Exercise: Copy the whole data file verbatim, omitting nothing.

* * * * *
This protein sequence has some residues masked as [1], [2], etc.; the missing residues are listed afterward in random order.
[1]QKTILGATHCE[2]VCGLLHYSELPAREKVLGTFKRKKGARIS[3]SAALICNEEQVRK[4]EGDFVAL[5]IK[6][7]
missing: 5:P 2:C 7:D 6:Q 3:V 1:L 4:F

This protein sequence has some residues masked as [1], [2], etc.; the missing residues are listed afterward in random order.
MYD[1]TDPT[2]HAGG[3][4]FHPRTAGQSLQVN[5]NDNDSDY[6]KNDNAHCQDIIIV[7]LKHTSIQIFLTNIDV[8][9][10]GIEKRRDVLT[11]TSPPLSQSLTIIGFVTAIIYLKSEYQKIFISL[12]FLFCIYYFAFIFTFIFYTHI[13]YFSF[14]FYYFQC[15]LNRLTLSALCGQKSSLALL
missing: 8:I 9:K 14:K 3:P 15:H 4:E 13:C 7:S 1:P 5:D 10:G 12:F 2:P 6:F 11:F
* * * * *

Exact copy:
This protein sequence has some residues masked as [1], [2], etc.; the missing residues are listed afterward in random order.
[1]QKTILGATHCE[2]VCGLLHYSELPAREKVLGTFKRKKGARIS[3]SAALICNEEQVRK[4]EGDFVAL[5]IK[6][7]
missing: 5:P 2:C 7:D 6:Q 3:V 1:L 4:F

This protein sequence has some residues masked as [1], [2], etc.; the missing residues are listed afterward in random order.
MYD[1]TDPT[2]HAGG[3][4]FHPRTAGQSLQVN[5]NDNDSDY[6]KNDNAHCQDIIIV[7]LKHTSIQIFLTNIDV[8][9][10]GIEKRRDVLT[11]TSPPLSQSLTIIGFVTAIIYLKSEYQKIFISL[12]FLFCIYYFAFIFTFIFYTHI[13]YFSF[14]FYYFQC[15]LNRLTLSALCGQKSSLALL
missing: 8:I 9:K 14:K 3:P 15:H 4:E 13:C 7:S 1:P 5:D 10:G 12:F 2:P 6:F 11:F